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Sympathetic Customers Save Giant Lobsters From the Pot

By Dina ElBoghdady
Washington Post Staff Writer
Thursday, March 24, 2005; Page E01

Jeff Grolig ordered a "large lobster" for the tank of his Potomac seafood store three weeks ago, confident he could sell it quickly, and for a handsome profit.

What he got from the seafood distributor was a gargantuan lobster and an outpouring of sentiment from customers who felt sorry for the 15-pound animal crammed into a tank alongside an assortment of its two- and three-pound cousins.


Jeff Grolig delivers 15-pound Donovan to Kurt Friesland of J.J. McDonnell & Co. in Jessup. If the lobster survives, his journey has just begun. (Dudley M. Brooks -- The Washington Post)

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Moving Off the Docks In January, Dina ElBoghdady explored the ways technology is transforming a once- parochial seafood business into a global enterprise.
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Whole Foods, Costco Bypass Distributors and Go Straight to the Source of the Catch (The Washington Post, Jan 10, 2005)
Rule Requires Grocery Stores To Spell Out Seafood's Origin (The Washington Post, Jan 10, 2005)
_____Online Extras_____
Staff writer Dina ElBoghdady narrates a gallery of photos of the Jessup seafood market.
View the photo gallery
Interactive Graphic: A Salmon's Journey -- How an Atlantic salmon raised in an isolated area of Scotland made its way to a grocery store in Sterling last month.

After Grolig spent days kibitzing over the ethics of his trade, the oversized crustacean, estimated to be between 35 and 40 years old, yesterday began a 400-mile journey back to its home waters off the coast of Massachusetts. One of the lobster's admirers purchased it for $150 -- about $30 more than Grolig paid the wholesaler -- and he agreed to coordinate the animal's liberation with help from his friends.

"I've never had a lobster that big at this store before, and I won't have one that big again," said Grolig, owner of River Falls Seafood Co. and a 21-year veteran of the seafood trade. "About 30 percent of the people who saw him in the tank expressed concern. A few customers were really unhappy. . . . I'm really torn about the whole idea of these big lobsters. Does it really make sense to sell them?"

The question is a common one in restaurants, grocery stores and fish markets, where the meat is typically DOA. Lobsters are the exception, an animal consumers frequently come in contact with before it is killed and prepared for the platter. The large, old ones in particular inspire animal rights activists and seafood lovers alike to come to their rescue. People for the Ethical Treatment of Animals receives so many calls on the topic each week that it launched Lobsterlib.com, with advice on the safest way to transport the animals back to the wild.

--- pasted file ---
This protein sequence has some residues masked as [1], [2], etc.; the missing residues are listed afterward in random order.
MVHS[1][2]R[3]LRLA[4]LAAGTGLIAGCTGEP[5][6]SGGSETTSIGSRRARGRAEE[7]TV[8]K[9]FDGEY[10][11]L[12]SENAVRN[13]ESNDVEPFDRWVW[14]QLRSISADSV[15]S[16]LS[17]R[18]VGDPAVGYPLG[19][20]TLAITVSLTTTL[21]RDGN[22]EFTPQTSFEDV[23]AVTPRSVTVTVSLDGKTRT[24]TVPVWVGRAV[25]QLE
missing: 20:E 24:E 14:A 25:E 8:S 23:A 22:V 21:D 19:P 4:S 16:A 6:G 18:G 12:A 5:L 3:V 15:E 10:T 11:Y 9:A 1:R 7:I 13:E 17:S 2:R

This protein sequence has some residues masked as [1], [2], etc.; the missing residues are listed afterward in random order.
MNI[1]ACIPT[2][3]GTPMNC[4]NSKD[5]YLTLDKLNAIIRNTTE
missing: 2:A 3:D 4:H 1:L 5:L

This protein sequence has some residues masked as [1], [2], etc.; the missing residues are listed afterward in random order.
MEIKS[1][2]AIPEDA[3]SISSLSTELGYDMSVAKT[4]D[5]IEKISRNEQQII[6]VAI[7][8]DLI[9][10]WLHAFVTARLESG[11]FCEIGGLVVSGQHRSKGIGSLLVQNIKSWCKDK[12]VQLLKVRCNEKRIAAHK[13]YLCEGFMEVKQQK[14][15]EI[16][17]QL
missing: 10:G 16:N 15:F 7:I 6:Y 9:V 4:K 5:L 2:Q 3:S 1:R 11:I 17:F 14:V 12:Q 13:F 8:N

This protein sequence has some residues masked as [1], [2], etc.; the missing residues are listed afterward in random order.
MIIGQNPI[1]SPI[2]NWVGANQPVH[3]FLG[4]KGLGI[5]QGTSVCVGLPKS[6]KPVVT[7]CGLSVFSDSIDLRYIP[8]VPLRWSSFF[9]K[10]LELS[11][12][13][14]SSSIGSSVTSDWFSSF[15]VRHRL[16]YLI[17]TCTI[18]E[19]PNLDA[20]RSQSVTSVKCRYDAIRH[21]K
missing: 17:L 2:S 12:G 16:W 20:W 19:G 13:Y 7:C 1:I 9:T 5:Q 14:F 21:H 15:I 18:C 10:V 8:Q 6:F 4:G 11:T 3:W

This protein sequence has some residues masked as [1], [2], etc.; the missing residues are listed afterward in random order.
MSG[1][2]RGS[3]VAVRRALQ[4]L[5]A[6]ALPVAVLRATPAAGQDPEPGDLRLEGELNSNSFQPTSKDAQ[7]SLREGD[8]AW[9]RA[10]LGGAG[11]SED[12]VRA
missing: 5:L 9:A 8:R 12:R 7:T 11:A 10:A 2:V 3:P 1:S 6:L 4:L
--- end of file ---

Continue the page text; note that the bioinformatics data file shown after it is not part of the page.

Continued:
But sometimes even the best of intentions backfire. From the business perspective, returning lobsters to the wild could help spur demand for them, said Joe Stofer, seafood manager for Whole Foods Market Inc. in the mid-Atlantic region.

"If a store keeps selling these big lobsters to people who take them out and let them go, the merchants simply think they're selling a lot of lobsters," Stofer said. "So they buy more."

And the rescues do not always work. Earlier this month, 23-pound Bubba attracted national attention when shoppers spotted him in a tank at a Pittsburgh seafood market and urged the Pittsburgh Zoo & PPG Aquarium to intervene. Bubba ended up in a quarantined tank at the zoo on March 1. But he died less than 24 hours later, presumably from the stress of being moved many times.

"Trying to save these really large lobsters that way is kind of a misguided thing to do because so many of them die anyway," said Diane Cowan, a senior scientist at the Lobster Conservancy, a nonprofit group in Maine that studies lobster fisheries. "If you really want to protect these animals, you should not harvest them in the first place."

Grolig said he never wanted a lobster as big as the one his niece affectionately calls Donovan. He wanted an eight- to 10-pounder. That size tends to sell -- quickly.

But add five pounds and it becomes a curiosity, he said.

Initially, Grolig thought Donovan's "spectator appeal" might draw customers to the store. However, the feedback turned a bit negative, and even he started feeling sorry for the animal. By the time the customer bought it for release, he was relieved.

The customer, who asked not to be named, wanted Grolig to keep the lobster in his tank at the store. He declined. Keeping the animal meant feeding it, which would create waste and throw off the bacteria levels in the tank. Grolig suggested sending it to Ocean City but learned that the waters along the shore were too shallow. He considered shipping it via FedEx to his in-laws in Maine, where fishermen are banned from keeping large lobsters. But he feared the animal would die en route.

That's when he contacted his seafood supplier, Kurt Friesland at J.J. McDonnell & Co. in Jessup, where Donovan has been since yesterday morning. The plan: Wrap the lobster in 20 pounds of seaweed and drive him today to a trucking company in Baltimore, which will transport him to Boston. He'll be kept at a seafood warehouse until lobster wholesaler John Bump arrives on Friday.


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